In collaboration with RISE the research institute of Sweden, Melker of Sweden has achieved a groundbreaking feat by creating a prototype kayak using advanced 3D printing technology and FibraQ recycled materials. This achievement represents a significant leap forward in sustainable manufacturing.
"A unique example of how advanced biocomposite objects can be effectively turned into new high-value products", says Ting Yang Nilsson, researcher at RISE Research Institutes of Sweden and project manager of the BioInnovation project that started it all.
Meeting Market Needs with 3D Printing
In response to market demands in North America, Melker of Sweden urgently needed to develop a shorter and wider kayak model. Through 3D printing, they successfully created a prototype from an end-of-life bio-based kayak in just a few months. This rapid prototyping approach allows for efficient product development and a reduced environmental footprint.
Advancing with Biocomposites and 3D Printing
Melker of Sweden partnered up with RISE using an industrial robot to print the full-sized kayak, cut open hatches, print on hatch rings, drill holes for deck fasteners, and prepare the hull bottom for milling. Exploring the limits of robotic printing and multi-tooling In one constant motion.
"It was the most complex integrated process we’ve done, by far," says Woodrow Wiest, laboratory engineer at RISE Application Center for Additive Manufacturing, and continues:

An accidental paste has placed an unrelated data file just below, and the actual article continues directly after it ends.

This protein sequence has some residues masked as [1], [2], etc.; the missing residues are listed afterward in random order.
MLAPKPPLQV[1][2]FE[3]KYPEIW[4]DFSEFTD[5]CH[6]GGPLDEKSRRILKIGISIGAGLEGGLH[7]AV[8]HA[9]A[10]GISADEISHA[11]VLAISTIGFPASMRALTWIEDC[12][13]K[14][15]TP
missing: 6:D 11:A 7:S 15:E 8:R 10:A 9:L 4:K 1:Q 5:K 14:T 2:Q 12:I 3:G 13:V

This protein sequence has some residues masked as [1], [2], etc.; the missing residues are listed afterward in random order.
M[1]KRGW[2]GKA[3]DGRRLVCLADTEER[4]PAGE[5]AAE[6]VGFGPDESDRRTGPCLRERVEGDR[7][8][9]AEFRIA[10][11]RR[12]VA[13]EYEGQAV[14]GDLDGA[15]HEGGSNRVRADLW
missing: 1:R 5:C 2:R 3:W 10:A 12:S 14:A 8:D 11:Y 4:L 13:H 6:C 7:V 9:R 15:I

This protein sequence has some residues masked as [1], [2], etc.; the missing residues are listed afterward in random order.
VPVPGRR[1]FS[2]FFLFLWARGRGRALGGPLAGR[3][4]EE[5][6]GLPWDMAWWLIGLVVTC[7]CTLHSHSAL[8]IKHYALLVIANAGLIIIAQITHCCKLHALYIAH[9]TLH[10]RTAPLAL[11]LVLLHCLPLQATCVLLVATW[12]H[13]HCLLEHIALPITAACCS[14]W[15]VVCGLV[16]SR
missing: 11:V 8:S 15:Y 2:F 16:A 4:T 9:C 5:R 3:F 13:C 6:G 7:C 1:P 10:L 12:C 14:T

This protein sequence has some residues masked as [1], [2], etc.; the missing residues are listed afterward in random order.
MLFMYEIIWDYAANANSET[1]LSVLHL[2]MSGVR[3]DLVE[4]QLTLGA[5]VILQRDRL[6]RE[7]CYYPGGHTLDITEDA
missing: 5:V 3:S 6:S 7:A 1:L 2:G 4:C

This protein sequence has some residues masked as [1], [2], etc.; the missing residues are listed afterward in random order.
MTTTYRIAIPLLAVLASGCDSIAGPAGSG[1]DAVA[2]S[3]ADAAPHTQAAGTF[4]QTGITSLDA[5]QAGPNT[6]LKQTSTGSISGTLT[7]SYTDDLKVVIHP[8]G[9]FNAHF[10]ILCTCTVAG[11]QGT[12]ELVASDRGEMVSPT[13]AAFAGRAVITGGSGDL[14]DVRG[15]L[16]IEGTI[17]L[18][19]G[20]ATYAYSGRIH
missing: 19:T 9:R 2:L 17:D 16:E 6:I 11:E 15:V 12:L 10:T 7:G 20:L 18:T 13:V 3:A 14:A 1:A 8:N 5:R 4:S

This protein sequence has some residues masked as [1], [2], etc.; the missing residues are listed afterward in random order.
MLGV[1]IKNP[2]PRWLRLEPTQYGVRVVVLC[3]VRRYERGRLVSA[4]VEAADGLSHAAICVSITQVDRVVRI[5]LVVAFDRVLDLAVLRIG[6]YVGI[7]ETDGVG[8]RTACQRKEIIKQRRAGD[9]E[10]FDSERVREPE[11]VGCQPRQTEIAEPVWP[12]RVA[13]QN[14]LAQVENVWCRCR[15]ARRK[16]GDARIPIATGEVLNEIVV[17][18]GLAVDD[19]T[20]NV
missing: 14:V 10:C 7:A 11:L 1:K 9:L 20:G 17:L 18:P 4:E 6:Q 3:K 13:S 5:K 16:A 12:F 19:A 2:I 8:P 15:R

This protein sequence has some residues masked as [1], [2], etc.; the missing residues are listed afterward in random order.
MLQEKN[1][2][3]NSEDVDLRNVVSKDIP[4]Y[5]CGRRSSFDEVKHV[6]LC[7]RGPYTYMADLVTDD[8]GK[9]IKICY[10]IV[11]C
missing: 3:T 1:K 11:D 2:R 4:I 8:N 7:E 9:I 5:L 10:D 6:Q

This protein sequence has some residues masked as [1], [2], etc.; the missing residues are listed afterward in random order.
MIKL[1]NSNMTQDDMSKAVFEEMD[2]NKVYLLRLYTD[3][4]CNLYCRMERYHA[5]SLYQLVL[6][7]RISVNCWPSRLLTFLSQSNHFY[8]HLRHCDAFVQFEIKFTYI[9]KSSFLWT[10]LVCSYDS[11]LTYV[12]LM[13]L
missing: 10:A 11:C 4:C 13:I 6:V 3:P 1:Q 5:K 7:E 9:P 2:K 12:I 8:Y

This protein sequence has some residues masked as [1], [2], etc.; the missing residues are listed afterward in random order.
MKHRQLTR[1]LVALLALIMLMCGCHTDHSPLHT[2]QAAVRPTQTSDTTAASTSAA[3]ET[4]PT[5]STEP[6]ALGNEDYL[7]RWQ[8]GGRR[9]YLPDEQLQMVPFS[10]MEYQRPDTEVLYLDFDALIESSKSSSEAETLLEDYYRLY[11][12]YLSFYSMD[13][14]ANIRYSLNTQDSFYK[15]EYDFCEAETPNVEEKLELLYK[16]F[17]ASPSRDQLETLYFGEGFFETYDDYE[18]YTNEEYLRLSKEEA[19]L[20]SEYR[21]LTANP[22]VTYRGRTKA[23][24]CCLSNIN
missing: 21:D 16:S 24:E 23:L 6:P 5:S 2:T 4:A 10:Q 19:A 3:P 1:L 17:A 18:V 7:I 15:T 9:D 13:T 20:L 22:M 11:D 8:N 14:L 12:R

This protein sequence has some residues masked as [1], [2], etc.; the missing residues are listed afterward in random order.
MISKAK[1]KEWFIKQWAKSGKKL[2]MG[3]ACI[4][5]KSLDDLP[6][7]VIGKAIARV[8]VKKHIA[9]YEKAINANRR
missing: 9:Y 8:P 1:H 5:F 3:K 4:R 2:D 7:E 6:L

“Using large-format robots for printing and machining, in one constant motion, is extremely rare. For us it is brand new. We know that there have been robotic mills for a long time, and robotic printing has been around for a few years. But combining the two, that process is quite novel.”
Transforming this concept into a finalized prototype became a joint effort between RISE and Adaxis. Adaxis provided both the expertise and software solution needed for a seamless integration of 3D printing and machining. Biofiber Tech contributed with FibraQ compounds, while ABB's software was utilized to generate the robot's printing program.
Sustainable Materials for a Circular Economy
The recycled kayak is made of plastic from discarded fishing nets from the west coast of Sweden and reinforced with FibraQ, a Biofiber Tech modified wood fiber.
A Look Into the Future
While traditional manufacturing processes are still used, Melker of Sweden aims to shift to 3D printing entirely within the next three to five years. This shift promises not only more efficient production but also increased circularity by reducing transportation and enabling the use of local materials.
Melker of Sweden was established in 2015 by Pelle Stafshede with an ambitious vision to revolutionize the outdoor hardware industry.
RISE Research Institutes of Sweden serves as the research institute and innovation collaborator for Sweden fostering international partnerships with industry, academia and the public sector.
BioInnovation is a strategic innovation initiative supported by Vinnova, the Swedish Energy Agency, and Formas, as part of the collective effort known as Strategic Innovation Areas.
ADAXIS is a robotics software company with roots in both France and Sweden.
ABB takes the lead in electrification and automation technologies, driving forward a future characterized by increased sustainability and resource efficiency..